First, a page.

Hey! I’m Stephen “Stevo” DeBaun, the designer of the new social card game Commies!. This is a big milestone for me, so I’m writing a few blog posts to commemorate the launch. Hopefully in this first entry you’ll get some insight into who I am and what I’m trying to accomplish with Commies!.

I was weaned on tabletop games from a young age – my old man was a writer for magazines like Strategy & Tactics, and some of my fondest childhood memories involve weekends spent at The Last Grenadier, watching him beat the hell out of people at miniatures with his OP roman army. And while I love me some meaty strategy games, I am also a big fan of lightweight social games.

After my first title, Ars Victor, I decided I wanted to do something a little different. I’m a huge fan of Werewolf, and wanted to be able to play something that had the same kind of social engagement with a little more decision-making meat on the bones. This started me down the long road of making Commies!.

What is Commies!?

Commies! is a quick party game for four or more players. It’s sort of like team-based poker – half the players at the table are going to win, and half are going to lose. But the teams are fluid: every hand changes who the winners and losers are.

Simultaneous play and hidden information means that most of the game is about deal-making, negotiating, and betrayal. The cards you play are not nearly as important as what the rest of the table plays. If you can’t build a coalition, often you’re better off trying to guess what the rest of the table will play in order to play around them.

Why make Commies!?

I made Commies! to scratch an itch: I wanted the intense social interaction of Werewolf, with the predictive tactics of poker, and the uncertain alliances of Diplomacy. I wanted something I could play with my “non-gamer” friends who loved playing Werewolf. I also wanted it to be deep enough that I could play it for a night with my hardcore gamer friends.

With these high-level goals in mind, I set out to define the gameplay. My early priorities looked like this:

Short Play Time - A quick game has a lower barrier to entry than an epic all-nighter, especially when it comes to casual gamers.

Minimize Downtime- If I want to be able to handle lots of players, you can’t have everyone waiting while one player takes their turn. Nothing kills a big game like downtime. Everything had to be simultaneous.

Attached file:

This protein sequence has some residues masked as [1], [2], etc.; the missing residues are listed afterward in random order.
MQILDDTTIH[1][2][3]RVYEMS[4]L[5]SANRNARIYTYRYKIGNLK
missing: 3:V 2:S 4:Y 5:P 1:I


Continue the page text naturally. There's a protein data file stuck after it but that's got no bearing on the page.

Social First - Winning should be driven by how well you play the social “metagame” – all the card play should just express that social aspect.

Simple but Interactive - Mechanical bits had to be as simple as possible, while still providing interesting ways for players to work together or against each other.

And I’m pretty happy to say, it feels like I’ve hit pretty close to what I was aiming for.

How do you play Commies!?

Because one of the core mechanics is fairly unusual, I’ve kept the game as simple as I could.

Everyone starts with ten SUPPORTER tokens. When one player runs out, the game ends. The half the players with the most SUPPORTER tokens win. They split the pot of tokens that the STATE accumulates throughout the game.

The game is played in a series of PLOTS. You bet a SUPPORTER on every plot and pay a tax to the STATE. After five rounds the plot is over and the half of the players on the winning side collect the SUPPORTER tokens bet by the players on the losing side.

The card play during a PLOT determines who wins. LEADER CARDS change your position on the PARTY TABLEAU, which determines which team you’re on: BOLSHEVIK or MENSHEVIK. POWER CARDS add BOOTS and FISTS and determine which of those two teams win.

You’re basically trying to make sure that you’re on the winning side at the end of each PLOT. But there are two dramatically different things you have to juggle:

Make sure your team wins! This is straightforward: just make sure that more BOOTS or FISTS get played.

Make sure you’re on the winning team! This is trickier: you need to play LEADERS to move players between teams at the right moment.

What’s Different About Commies!?

First: don’t let the card play fool you; Commies! is ultimately a game about people.

Like Werewolf or Diplomacy, the “right moves” are entirely dependent on the other players in the game, and the social game is the real thing you have to win at.

This comes from the fact that every PLOT, half of the players will win. And at the end of the game, half of the players will split the pot. You have to share your win with other players. So you better start talking!

If you like quick, tense social games where winning is ultimately based on your ability to make deals, you should enjoy the hell out of Commies!.

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